Archived Posts October 2008 » Page 3 of 4 | Acton PowerBlog

Dirt… we sweep our floors, wipe our shoes, and wash our clothes to get rid of it. But how often do we stop and reflect upon the very fact that without soil life would not be possible?

This November, the popular RBC television program Day of Discovery will launch a three-part series titled “The Wonder of Creation: Soil.”

Acton Institute research fellow Jay W. Richards will be featured as a guest expert in the series. It will air on Ion TV the following days:

The Wonder of Creation—Soil: Foundation of Life, Part I
November 9, 2008 at 7:30 AM

The Wonder of Creation—Soil: Sustainer of Life, Part II
November 16, 2008 at 7:30 AM

The Wonder of Creation—Soil: The Work of Life, Part III
November 23, 2008 at 7:30 AM

Jay W. Richards, Research Fellow and Director of Acton Media, was interviewed for a story in the Grand Rapids Press on the topic of religious and nonreligious views.

The article, written in light of outspoken atheist Bill Maher’s new movie, looks at differing views of people such as Christopher Hitchens and John Ortberg.

Jay Richards debated Christopher Hitchens at Stanford University last January on the topic of atheism vs. theism. Throughout the debate Hitchens grew increasingly angry and by the debate’s end, he had actually turned his back to Richards. “It’s clear he’s (ticked) off at God,” Richards said.

Blog author: jballor
posted by on Monday, October 13, 2008

Speaking of the Nazis, I highly recommend Heiko A. Oberman’s essay, “From Luther to Hitler,” contained in the posthumously published The Two Reformations (Yale University Press, 2003). The piece is short and pointed, well worth the read, and just one of a number of excellent essays in that collection.

Here’s how Oberman concludes (p. 85):

I do not intend this analysis to serve the cause of exculpating the Germans who were fated to be born too early. Rather I hope to direct attention to the decade of decision between 1925 and 1935, particularly to the responsibility of academic leaders, who enjoyed a status of respect unparalleled in the rest of Europe. Among those leaders martin Heidegger, Emanuel Hirsch, and others constituted a kind of Nazi think tank that provided Hitler with some of his most effective ideological executioners. Although they are now restored to what may be their rightful glory as scholars, they have forfeited their claim to be regarded as citizens of humanity.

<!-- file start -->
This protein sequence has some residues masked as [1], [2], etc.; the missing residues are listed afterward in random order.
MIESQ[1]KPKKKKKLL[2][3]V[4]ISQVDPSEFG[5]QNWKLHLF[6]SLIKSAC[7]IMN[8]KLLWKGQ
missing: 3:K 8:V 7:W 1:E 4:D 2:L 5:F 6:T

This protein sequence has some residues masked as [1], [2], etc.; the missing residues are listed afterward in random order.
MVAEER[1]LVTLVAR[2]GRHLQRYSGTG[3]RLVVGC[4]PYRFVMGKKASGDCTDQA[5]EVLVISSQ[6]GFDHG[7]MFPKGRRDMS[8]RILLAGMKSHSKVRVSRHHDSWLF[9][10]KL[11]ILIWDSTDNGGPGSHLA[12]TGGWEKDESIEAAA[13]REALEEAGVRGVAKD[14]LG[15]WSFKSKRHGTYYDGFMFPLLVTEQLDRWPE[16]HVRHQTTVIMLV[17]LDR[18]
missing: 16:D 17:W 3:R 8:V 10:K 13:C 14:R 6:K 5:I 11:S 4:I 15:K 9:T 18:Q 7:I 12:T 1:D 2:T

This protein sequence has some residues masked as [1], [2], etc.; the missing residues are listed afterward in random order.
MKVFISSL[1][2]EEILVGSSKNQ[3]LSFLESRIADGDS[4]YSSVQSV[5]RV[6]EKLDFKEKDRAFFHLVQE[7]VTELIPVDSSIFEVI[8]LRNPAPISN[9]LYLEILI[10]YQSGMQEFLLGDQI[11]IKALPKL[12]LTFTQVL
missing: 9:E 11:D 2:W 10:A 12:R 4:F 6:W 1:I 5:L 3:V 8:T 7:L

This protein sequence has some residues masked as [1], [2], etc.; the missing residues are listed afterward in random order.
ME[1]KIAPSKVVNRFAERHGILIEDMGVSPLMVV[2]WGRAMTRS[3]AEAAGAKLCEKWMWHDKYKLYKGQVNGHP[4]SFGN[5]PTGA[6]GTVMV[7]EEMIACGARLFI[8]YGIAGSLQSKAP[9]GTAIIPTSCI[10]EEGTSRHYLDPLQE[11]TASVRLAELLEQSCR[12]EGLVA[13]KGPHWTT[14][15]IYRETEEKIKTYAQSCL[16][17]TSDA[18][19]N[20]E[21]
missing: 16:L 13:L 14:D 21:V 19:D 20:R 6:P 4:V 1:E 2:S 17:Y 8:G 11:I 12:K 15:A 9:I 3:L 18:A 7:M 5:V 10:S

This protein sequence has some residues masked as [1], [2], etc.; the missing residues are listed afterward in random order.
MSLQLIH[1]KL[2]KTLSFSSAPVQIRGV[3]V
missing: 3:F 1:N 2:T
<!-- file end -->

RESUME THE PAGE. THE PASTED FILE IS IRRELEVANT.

Ideas have consequences and academic leaders have a public responsibility. History, too, has a duty to judge the moral quality of those ideas and what consequences they had.

Mark your calendars! Jennifer Roback Morse is coming to Grand Rapids to speak at Aquinas College on Wednesday, November 19 at 7:00pm.

Dr. Morse will speak on the topic of her provocative new book, Smart Sex: Finding Life-Long Love in a Hook-Up World.

An excerpt from the prologue:

The sexual revolution has been a disappointment, but people continue to acquiesce in its assumptions because no appealing alternative seems to be on the horizon. Many Americans think the only alternatives are some combination of Leave it to Beaver and the Taliban. They imagine that if it weren’t for the sexual revolution, women would all be at home in dresses and high heels, in their spotless kitchens with cookies in the oven, waiting for the Beaver to come home from school. If it weren’t for the sexual revolution, men and women alike would be in danger of ever-increasing surveillance by the state for deviant sexual acts. Without modern sexual mores, women would be but one step away from the burka and public stoning for adultery.

In her latest book, Morse explains why marriage is in crisis and why we should care. Strong, lasting marriages, she argues, are essential for the survival of a free society, not to mention basic human happiness. She fires the opening shots of a new sexual revolution and shows how everyone, married or single, can help.

This event is free and open to the public but space is limited, so please register online or contact Charissa Romens at 616.454.3080.

What is the root cause of the sub-prime crisis shaking the global economy? We need to know so we don’t allow it to screw up our economy even worse.

Many point to dishonesty and poor judgment on Wall Street. There was plenty of that leading up to the near-trillion dollar bailout, and even now the stock market is busily disciplining stupid, dishonest companies.

Others point to the many people who falsified loan applications to get mortgages beyond their means. That too played a role.

But dishonesty and poor judgment are as old as Adam and Eve. Something more was at work in the present crisis, a crisis of unprecedented scope. Why didn’t profit-minded loan companies run thorough credit checks? Why did they keep pumping out low interest loans to high risk borrowers, ignoring the risks?

It’s as if somebody spiked the financial system’s punch bowl with stupid juice, driving normally prudent financiers to dash, en masse, over the cliff.